These Anthropomorthic Days


by John Grey

Raccoons stare at their reflection
in the clear edge of the pond.
“Wow we really do look like bandits.”
Deer find an old water-logged
paperback of Felix Salten’s “Bambi,”
lick through its pages,
never until then knew how capable
they were of sorrow, despair
and redemption.
Thanks to constant brushes
with the fables of humankind,
the hare treats the tortoise with more respect.
And what is it the birds are singing:
“If it wasn’t for us, no airplanes.”
Meanwhile, chipmunks peek through
the window at their cartoon selves.
Snakes hiss at what Christianity
has done for their image down the years.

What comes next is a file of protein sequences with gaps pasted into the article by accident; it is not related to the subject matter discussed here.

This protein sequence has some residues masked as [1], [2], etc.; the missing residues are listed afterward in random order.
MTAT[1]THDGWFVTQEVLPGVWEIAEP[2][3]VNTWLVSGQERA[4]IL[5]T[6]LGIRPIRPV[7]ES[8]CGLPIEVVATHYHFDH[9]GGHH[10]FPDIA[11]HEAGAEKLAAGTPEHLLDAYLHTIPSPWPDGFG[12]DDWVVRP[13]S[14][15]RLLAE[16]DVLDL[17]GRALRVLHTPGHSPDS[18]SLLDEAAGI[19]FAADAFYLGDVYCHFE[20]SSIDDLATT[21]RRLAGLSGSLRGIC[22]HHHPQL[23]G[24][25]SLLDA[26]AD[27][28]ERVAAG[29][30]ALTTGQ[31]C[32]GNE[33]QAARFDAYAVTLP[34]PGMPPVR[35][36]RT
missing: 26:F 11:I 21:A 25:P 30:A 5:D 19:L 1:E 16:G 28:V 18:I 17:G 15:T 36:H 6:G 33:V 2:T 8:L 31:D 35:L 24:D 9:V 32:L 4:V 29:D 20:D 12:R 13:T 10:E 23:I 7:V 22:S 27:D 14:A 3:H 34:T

Ducks do Mel Blanc voices,
woodpeckers, Walter Lanz.
And those raccoons can’t hide
their fascination at the
rippling raccoons in the pond.
“Wow we really do look like bandits,”
they repeat.
“What’s a bandit?” asks the youngest.
Alpha raccoon’s just about to answer
when a rifle shot rings loud and clear.
A hunter’s taken out Bambi’s mother
and she was so looking forward
to the movie.



Category: Poetry